041010: BAWAG Contemporary Phyllida Barlow Street

BAWAG Contemporary Phyllida Barlow Street 09.09.10 - 27.10.10 Helplessly impressive architecture It’s more than 40 years since Phyllida Barlow presented her temporary installation “Tent” in which she covered street rubbish with a roof of painted canvas. In spite of this radical sculptural gesture, Barlow was – until a few years ago - hardly known outside Great Britain where she taught at the Slade School of Arts. Today, “Tent” is extant: Barlow doesn’t trouble herself with what has happened to her works; frequently recycles parts of her objects – a similarly radical attitude. But that has certainly changed since she has been under contract with Hauser & Wirth. Barlow has had two rigs full of art transported to the BAWAG Contemporary. Upon entering the exhibition from the Franz-Josefs-Kai, one first has to fight one’s way through a forest of flags cemented into concrete bases. And if you enter the BAWAG Contemporary from the other side, you find yourself standing before a heap of blackened plywood, pieces of plastic, plaster, pipes and pallets - in other words, objects found in a city which one normally never notices. One is also hardly aware of the types of urban fixtures on which Barlow is also working: Robert Musil already made the observation that there’s nothing quite so invisible as a monument. In Barlow’s interpretation, the monument is both toppled - as in the over-dimensional pillar, which lies in pieces on the floor - or so de-contextualized and displaced that it can no longer be considered as an impressive architectural piece – the appearance of an apparently helpless piece of a tower hanging on the wall and painted red. The rough texture makes Barlow’s objects appear raw, unpretentious and intractable. Nevertheless, her physical impact is asserted in the room, sometimes even besetting you. Barlow stages something like a street riot. It’s hardly surprising that her earlier works were considered vastly younger; she was already many years before her time in the 1960’s. In short: a true discovery. By Nina Schedlmayer BAWAG Contemporary 1010 Vienna, Franz Josefs Kai 3 http://www.bwagcontemporary.at Opening hours: Daily from 2 p.m. – 8 p.m.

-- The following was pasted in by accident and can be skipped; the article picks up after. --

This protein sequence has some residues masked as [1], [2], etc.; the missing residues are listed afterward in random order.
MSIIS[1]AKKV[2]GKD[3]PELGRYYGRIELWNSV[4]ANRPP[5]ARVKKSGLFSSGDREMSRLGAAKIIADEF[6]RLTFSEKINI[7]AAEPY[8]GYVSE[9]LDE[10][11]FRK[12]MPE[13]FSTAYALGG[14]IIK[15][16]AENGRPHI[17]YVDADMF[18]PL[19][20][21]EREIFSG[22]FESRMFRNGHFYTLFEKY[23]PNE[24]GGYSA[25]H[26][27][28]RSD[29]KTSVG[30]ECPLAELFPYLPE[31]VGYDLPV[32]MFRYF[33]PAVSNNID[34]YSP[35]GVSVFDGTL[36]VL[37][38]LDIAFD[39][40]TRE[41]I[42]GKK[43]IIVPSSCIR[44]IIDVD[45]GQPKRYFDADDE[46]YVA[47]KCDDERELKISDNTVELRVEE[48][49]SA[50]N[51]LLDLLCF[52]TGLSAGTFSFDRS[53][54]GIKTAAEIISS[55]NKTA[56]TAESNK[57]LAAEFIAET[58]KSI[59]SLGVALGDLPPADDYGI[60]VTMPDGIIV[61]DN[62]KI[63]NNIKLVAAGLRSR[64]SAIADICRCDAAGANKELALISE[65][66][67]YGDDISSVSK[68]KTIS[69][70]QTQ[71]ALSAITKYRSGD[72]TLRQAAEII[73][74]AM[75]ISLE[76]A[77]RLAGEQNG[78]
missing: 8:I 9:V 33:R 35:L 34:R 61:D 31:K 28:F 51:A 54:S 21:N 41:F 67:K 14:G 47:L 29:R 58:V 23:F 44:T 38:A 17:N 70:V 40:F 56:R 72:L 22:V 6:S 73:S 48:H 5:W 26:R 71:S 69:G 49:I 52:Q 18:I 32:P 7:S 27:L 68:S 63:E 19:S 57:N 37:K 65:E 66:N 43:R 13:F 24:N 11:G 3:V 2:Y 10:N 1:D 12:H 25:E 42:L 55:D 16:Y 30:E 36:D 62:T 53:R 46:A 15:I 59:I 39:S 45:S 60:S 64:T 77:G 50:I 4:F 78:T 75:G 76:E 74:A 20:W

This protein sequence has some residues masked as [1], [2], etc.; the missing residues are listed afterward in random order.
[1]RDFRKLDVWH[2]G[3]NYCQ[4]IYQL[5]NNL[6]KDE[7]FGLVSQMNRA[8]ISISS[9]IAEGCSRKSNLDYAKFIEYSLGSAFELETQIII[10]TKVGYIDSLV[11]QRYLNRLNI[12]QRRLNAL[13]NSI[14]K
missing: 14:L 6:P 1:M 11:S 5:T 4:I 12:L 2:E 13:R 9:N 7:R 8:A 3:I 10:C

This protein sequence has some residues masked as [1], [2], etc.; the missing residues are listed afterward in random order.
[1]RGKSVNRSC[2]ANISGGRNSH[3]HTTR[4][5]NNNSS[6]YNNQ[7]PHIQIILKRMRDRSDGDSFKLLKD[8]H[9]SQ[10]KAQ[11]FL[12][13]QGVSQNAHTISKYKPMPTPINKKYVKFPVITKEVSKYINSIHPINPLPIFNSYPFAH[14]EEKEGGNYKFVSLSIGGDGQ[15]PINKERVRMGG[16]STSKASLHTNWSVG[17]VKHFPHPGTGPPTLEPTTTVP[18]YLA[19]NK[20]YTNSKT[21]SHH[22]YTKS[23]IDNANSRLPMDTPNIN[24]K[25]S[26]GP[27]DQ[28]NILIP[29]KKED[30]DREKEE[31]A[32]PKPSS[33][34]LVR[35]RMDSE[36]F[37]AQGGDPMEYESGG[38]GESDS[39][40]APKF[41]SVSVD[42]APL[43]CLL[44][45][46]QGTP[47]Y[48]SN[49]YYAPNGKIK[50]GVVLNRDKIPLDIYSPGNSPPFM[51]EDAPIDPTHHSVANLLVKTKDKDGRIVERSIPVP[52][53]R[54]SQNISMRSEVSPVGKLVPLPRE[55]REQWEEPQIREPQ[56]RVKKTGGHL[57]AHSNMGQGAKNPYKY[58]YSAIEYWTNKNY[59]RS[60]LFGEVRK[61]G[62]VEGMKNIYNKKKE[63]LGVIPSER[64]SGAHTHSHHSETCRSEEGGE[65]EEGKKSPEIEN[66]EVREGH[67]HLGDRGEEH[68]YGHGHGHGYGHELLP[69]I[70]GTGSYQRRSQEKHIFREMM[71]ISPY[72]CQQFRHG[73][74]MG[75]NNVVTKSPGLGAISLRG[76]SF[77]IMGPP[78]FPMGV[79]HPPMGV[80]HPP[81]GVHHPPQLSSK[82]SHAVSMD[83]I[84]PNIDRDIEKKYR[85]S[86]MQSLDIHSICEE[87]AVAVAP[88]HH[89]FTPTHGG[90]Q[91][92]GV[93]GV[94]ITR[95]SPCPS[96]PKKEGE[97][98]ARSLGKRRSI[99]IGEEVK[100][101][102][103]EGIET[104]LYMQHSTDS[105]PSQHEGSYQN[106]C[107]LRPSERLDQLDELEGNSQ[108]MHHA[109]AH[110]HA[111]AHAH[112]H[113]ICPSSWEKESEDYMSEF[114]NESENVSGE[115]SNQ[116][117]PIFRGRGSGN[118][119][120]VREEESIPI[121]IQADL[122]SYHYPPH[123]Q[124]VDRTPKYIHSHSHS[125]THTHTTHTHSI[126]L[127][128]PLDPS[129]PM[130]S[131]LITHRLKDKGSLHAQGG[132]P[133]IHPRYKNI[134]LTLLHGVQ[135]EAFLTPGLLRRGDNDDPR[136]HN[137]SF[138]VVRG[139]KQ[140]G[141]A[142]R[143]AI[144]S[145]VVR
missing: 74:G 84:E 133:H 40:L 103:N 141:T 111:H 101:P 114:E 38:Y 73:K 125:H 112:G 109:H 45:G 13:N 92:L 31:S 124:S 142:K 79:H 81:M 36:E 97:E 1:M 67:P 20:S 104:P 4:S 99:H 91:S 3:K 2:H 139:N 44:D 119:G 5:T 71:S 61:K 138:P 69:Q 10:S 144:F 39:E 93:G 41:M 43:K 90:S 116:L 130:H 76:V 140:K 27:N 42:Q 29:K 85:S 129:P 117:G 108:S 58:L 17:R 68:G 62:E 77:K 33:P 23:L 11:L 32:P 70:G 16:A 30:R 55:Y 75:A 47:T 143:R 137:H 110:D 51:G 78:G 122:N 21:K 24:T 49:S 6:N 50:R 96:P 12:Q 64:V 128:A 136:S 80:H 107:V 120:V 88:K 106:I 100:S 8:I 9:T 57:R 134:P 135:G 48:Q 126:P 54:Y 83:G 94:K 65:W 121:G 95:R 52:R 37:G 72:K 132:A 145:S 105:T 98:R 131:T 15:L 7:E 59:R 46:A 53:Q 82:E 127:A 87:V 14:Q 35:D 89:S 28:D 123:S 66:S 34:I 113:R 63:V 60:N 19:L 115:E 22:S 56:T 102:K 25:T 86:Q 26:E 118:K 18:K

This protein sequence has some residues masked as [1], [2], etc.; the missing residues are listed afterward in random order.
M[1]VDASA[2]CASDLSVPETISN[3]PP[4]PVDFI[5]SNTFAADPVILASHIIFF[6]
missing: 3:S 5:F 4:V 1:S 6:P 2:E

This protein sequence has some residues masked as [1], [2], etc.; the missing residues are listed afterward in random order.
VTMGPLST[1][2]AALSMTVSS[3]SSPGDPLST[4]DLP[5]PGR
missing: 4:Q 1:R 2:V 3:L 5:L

BAWAG P.S.K. Contemporary
1010 Wien, Franz Josefs Kai 3
Öffnungszeiten: täglich 14-20h

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